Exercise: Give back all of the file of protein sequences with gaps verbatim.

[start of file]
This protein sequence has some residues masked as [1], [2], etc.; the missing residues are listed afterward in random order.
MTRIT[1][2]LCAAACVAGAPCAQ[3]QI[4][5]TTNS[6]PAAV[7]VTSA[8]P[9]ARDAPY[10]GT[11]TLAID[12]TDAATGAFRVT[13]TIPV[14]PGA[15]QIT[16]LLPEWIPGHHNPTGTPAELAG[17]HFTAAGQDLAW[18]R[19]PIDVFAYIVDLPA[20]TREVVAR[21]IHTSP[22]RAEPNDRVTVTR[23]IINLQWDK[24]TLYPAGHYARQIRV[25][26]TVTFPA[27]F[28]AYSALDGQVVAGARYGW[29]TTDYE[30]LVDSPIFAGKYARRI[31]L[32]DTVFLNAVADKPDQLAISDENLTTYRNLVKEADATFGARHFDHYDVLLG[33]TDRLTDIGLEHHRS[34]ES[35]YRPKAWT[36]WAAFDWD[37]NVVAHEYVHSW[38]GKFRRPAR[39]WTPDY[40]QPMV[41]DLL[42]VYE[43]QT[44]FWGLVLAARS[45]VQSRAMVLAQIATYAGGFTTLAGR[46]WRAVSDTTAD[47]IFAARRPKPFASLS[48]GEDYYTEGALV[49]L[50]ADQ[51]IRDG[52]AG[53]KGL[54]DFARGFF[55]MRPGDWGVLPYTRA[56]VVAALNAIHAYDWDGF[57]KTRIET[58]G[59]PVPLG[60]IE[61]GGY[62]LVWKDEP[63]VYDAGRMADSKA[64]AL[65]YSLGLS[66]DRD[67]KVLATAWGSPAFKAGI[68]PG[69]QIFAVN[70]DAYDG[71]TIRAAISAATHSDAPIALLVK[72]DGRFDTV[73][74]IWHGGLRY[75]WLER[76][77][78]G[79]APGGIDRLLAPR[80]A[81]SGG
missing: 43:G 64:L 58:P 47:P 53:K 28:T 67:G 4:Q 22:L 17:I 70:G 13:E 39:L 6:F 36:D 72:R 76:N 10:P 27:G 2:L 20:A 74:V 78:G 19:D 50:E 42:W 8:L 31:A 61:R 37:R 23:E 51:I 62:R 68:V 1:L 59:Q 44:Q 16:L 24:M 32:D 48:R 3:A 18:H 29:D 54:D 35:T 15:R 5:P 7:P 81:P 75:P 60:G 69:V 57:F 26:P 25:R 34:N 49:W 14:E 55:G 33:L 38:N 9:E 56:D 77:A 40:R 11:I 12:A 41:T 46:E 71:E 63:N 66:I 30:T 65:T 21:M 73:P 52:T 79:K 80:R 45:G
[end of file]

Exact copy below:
This protein sequence has some residues masked as [1], [2], etc.; the missing residues are listed afterward in random order.
MTRIT[1][2]LCAAACVAGAPCAQ[3]QI[4][5]TTNS[6]PAAV[7]VTSA[8]P[9]ARDAPY[10]GT[11]TLAID[12]TDAATGAFRVT[13]TIPV[14]PGA[15]QIT[16]LLPEWIPGHHNPTGTPAELAG[17]HFTAAGQDLAW[18]R[19]PIDVFAYIVDLPA[20]TREVVAR[21]IHTSP[22]RAEPNDRVTVTR[23]IINLQWDK[24]TLYPAGHYARQIRV[25][26]TVTFPA[27]F[28]AYSALDGQVVAGARYGW[29]TTDYE[30]LVDSPIFAGKYARRI[31]L[32]DTVFLNAVADKPDQLAISDENLTTYRNLVKEADATFGARHFDHYDVLLG[33]TDRLTDIGLEHHRS[34]ES[35]YRPKAWT[36]WAAFDWD[37]NVVAHEYVHSW[38]GKFRRPAR[39]WTPDY[40]QPMV[41]DLL[42]VYE[43]QT[44]FWGLVLAARS[45]VQSRAMVLAQIATYAGGFTTLAGR[46]WRAVSDTTAD[47]IFAARRPKPFASLS[48]GEDYYTEGALV[49]L[50]ADQ[51]IRDG[52]AG[53]KGL[54]DFARGFF[55]MRPGDWGVLPYTRA[56]VVAALNAIHAYDWDGF[57]KTRIET[58]G[59]PVPLG[60]IE[61]GGY[62]LVWKDEP[63]VYDAGRMADSKA[64]AL[65]YSLGLS[66]DRD[67]KVLATAWGSPAFKAGI[68]PG[69]QIFAVN[70]DAYDG[71]TIRAAISAATHSDAPIALLVK[72]DGRFDTV[73][74]IWHGGLRY[75]WLER[76][77][78]G[79]APGGIDRLLAPR[80]A[81]SGG
missing: 43:G 64:L 58:P 47:P 53:K 28:T 67:G 4:Q 22:L 17:I 70:G 13:E 39:L 6:F 36:D 72:R 76:N 10:P 27:G 2:L 20:A 74:V 78:G 19:D 50:E 42:W 8:L 31:A 61:R 37:R 23:E 51:I 62:R 68:V 1:L 59:Q 44:Q 16:L 24:M 32:D 48:R 3:A 18:H 29:D 54:D 35:T 15:R 5:P 7:P 81:P 75:P 60:G 69:V 57:F 26:P 25:R 34:N 49:W 14:E 55:G 33:L 38:N 9:E 56:D 77:A 40:R 11:I 12:A 41:T 46:E 71:E 63:N 66:I 30:T 65:T 21:M 73:P 52:T 79:K 80:R 45:G